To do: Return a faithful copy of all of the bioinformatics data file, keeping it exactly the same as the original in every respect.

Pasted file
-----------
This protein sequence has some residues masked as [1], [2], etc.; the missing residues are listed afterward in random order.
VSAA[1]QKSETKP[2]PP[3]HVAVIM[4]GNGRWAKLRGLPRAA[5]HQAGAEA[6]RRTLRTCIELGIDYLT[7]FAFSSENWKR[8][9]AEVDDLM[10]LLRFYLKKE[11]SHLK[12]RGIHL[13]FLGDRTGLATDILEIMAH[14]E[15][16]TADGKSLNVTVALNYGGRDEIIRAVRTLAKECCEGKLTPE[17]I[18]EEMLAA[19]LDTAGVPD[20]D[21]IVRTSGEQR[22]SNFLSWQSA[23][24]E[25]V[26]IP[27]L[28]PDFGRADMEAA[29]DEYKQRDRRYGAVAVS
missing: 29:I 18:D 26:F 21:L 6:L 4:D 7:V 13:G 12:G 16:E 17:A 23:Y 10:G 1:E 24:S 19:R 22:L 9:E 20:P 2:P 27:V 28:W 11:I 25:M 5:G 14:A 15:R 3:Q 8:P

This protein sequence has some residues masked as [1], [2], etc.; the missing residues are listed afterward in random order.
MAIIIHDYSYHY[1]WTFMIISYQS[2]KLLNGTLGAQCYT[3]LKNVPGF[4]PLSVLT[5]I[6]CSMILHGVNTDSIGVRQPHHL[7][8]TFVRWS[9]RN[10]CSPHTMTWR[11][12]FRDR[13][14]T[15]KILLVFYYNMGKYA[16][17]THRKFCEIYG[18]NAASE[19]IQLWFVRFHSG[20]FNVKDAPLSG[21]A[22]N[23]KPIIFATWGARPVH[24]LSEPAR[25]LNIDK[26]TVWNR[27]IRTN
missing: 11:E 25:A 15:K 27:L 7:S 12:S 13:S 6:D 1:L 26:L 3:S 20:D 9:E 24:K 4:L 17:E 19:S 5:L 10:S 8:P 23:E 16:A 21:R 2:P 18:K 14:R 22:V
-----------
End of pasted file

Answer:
This protein sequence has some residues masked as [1], [2], etc.; the missing residues are listed afterward in random order.
VSAA[1]QKSETKP[2]PP[3]HVAVIM[4]GNGRWAKLRGLPRAA[5]HQAGAEA[6]RRTLRTCIELGIDYLT[7]FAFSSENWKR[8][9]AEVDDLM[10]LLRFYLKKE[11]SHLK[12]RGIHL[13]FLGDRTGLATDILEIMAH[14]E[15][16]TADGKSLNVTVALNYGGRDEIIRAVRTLAKECCEGKLTPE[17]I[18]EEMLAA[19]LDTAGVPD[20]D[21]IVRTSGEQR[22]SNFLSWQSA[23][24]E[25]V[26]IP[27]L[28]PDFGRADMEAA[29]DEYKQRDRRYGAVAVS
missing: 29:I 18:D 26:F 21:L 6:L 4:D 7:V 13:G 12:G 16:E 17:A 23:Y 10:G 1:E 24:S 19:R 22:L 9:E 20:P 2:P 27:V 28:W 11:I 25:M 5:G 14:A 15:R 3:Q 8:P

This protein sequence has some residues masked as [1], [2], etc.; the missing residues are listed afterward in random order.
MAIIIHDYSYHY[1]WTFMIISYQS[2]KLLNGTLGAQCYT[3]LKNVPGF[4]PLSVLT[5]I[6]CSMILHGVNTDSIGVRQPHHL[7][8]TFVRWS[9]RN[10]CSPHTMTWR[11][12]FRDR[13][14]T[15]KILLVFYYNMGKYA[16][17]THRKFCEIYG[18]NAASE[19]IQLWFVRFHSG[20]FNVKDAPLSG[21]A[22]N[23]KPIIFATWGARPVH[24]LSEPAR[25]LNIDK[26]TVWNR[27]IRTN
missing: 11:E 25:A 15:K 27:L 7:S 12:S 13:S 6:D 1:L 26:L 3:S 20:D 9:E 24:K 4:L 17:E 19:S 5:L 10:S 8:P 23:E 16:A 21:R 2:P 18:K 14:R 22:V